POLITICS
13/02/2019 17:45 GMT

Government 'Took Seaborne Freight's Word' It Had Financial Backing When It Awarded £13.8m Contract, Senior Civil Servant Admits

The government made a deal with a ferry company with no ferries.

The government handed a £13.8m shipping contract to a ferry firm with no ships based on the startup’s promise it would get financial backing, one of the UK’s most senior civil servants has suggested.

The government’s ill-fated no-deal Brexit contract with ferry company Seaborne Freight – which was revealed to have never run a ferry service – was axed over the weekend after Irish company Arklow Shipping withdrew its support.

The contract had been designed to ease pressure on Dover in the event of no-deal.

But permanent transport secretary Bernadette Kelly admitted to MPs on Wednesday that the government did not get formal written confirmation from Arklow Shipping that it planned to back Seaborne until January – the month after the government had already signed the shipping contract. 

Kelly told parliament’s public accounts committee that the transport department received  “evidence” through Seaborne of Arklow’s intention to back the startup company in December. 

“They [Arklow] had presented evidence to Seaborne… words to the effect of ‘yes we are, look forward to working with the company as a trading partner’, words to that effect,” she said. “I don’t know, I can’t tell you the precise details.”

But when pressed by Labour MP Meg Hillier, Kelly admitted that Transport Secretary Chris Grayling did not receive a “formal written letter” from Arklow about the company’s intentions until January 15.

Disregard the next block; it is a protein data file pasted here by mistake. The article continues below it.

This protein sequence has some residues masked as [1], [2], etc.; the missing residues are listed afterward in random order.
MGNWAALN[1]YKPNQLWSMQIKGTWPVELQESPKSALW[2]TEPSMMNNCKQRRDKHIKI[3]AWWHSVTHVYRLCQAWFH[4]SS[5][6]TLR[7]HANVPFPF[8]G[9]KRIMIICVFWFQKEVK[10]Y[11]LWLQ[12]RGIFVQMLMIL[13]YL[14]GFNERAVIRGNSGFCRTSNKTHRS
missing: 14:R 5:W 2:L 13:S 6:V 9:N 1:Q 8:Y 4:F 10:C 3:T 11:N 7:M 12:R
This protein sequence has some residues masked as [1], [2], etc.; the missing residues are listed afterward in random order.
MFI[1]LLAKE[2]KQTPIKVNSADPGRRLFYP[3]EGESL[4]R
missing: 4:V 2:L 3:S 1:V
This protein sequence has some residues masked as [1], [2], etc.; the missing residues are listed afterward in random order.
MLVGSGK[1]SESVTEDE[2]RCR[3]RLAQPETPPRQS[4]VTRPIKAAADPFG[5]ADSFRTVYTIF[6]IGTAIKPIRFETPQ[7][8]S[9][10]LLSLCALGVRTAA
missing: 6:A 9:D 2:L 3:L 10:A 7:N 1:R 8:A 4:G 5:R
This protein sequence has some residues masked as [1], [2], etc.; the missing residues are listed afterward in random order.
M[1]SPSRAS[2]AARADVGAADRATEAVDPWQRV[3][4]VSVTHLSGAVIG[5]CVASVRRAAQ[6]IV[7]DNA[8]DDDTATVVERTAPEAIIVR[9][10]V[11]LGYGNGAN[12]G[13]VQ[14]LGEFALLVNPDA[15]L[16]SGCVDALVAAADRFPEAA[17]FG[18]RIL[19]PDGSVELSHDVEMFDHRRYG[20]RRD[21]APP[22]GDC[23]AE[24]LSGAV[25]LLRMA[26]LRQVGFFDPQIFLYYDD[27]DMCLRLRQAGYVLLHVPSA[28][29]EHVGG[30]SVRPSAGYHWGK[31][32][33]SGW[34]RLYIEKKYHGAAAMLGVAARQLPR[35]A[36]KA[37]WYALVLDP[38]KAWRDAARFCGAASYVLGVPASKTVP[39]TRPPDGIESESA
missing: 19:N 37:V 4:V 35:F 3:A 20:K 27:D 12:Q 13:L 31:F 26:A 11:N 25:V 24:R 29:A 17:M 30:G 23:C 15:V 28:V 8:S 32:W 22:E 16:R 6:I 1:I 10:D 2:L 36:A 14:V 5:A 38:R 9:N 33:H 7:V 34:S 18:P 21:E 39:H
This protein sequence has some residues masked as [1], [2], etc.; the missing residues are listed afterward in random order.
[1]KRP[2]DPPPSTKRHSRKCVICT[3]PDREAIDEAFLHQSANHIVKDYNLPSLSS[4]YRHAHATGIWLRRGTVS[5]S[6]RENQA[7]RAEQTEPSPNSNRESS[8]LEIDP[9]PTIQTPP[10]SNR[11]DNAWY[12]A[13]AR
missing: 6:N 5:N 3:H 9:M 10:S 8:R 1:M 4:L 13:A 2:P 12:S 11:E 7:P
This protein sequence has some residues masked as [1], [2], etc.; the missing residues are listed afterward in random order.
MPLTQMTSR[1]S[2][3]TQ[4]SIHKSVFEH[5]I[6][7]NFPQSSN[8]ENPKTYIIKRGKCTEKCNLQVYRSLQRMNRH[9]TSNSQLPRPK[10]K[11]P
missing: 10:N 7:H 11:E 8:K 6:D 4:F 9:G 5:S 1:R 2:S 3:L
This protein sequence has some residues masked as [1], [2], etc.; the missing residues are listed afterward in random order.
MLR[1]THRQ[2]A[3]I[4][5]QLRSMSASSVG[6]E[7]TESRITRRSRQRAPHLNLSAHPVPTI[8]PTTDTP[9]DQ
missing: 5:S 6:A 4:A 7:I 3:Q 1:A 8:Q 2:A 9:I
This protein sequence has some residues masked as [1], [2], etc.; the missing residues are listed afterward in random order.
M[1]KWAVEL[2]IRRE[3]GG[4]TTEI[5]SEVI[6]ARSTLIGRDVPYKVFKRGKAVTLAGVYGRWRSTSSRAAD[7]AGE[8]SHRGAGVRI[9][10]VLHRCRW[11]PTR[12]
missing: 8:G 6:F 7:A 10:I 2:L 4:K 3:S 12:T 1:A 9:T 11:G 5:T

“Yes [it was] after,” the civil servant said. “But we had had intimations via Seaborne…”

Asked by Hillier to confirm that the government “took the word of Seaborne”, Kelly said she would need to check “what precise pieces of paper were in play at that point”.

PA Wire/PA Images
Transport Secretary Chris Grayling has faced calls to resign over the Seaborne Freight fiasco 

Kelly’s appearance comes the day after Grayling – despite calls from fellow Tory MPs to resign over the debacle – refused to apologise over the Seaborne contract, describing the company as a “startup business that didn’t succeed because its principle backer changed its mind”.

“That is to be regretted, it is a great shame,” he told the Commons. “But I am never as a minister going to make an apology for government trying to work with new small businesses.”

On Monday, it was revealed the government would face a legal challenge over the fiasco.

Kelly also used her appearance in front of MPs to insist that it was not strange for the government to strike a deal with a ferry company without its own ferries. 

“The fact that they were planning to lease ships rather than owning those ships was not in any way abnormal or remarkable for this industry,” she said.